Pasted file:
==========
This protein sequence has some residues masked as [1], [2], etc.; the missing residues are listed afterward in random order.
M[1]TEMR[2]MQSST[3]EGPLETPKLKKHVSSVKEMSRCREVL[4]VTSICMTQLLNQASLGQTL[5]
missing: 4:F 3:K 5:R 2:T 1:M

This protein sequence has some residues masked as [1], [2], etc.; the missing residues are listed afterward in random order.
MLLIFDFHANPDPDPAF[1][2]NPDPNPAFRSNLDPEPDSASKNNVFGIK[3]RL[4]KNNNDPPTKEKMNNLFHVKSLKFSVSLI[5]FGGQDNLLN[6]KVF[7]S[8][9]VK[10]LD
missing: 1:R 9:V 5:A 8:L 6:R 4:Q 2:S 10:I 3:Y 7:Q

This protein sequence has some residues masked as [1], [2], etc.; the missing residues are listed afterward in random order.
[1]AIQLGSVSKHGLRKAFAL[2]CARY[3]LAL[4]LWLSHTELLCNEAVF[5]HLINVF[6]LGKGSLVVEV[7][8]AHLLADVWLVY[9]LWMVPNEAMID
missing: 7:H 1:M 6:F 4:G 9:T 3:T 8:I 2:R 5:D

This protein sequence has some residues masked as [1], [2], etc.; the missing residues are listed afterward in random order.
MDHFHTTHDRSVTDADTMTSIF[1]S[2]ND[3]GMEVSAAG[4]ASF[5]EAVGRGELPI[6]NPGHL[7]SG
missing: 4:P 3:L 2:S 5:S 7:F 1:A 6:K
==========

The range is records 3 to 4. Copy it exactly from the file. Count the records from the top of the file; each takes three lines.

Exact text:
This protein sequence has some residues masked as [1], [2], etc.; the missing residues are listed afterward in random order.
[1]AIQLGSVSKHGLRKAFAL[2]CARY[3]LAL[4]LWLSHTELLCNEAVF[5]HLINVF[6]LGKGSLVVEV[7][8]AHLLADVWLVY[9]LWMVPNEAMID
missing: 7:H 1:M 6:F 4:G 9:T 3:T 8:I 2:R 5:D

This protein sequence has some residues masked as [1], [2], etc.; the missing residues are listed afterward in random order.
MDHFHTTHDRSVTDADTMTSIF[1]S[2]ND[3]GMEVSAAG[4]ASF[5]EAVGRGELPI[6]NPGHL[7]SG
missing: 4:P 3:L 2:S 5:S 7:F 1:A 6:K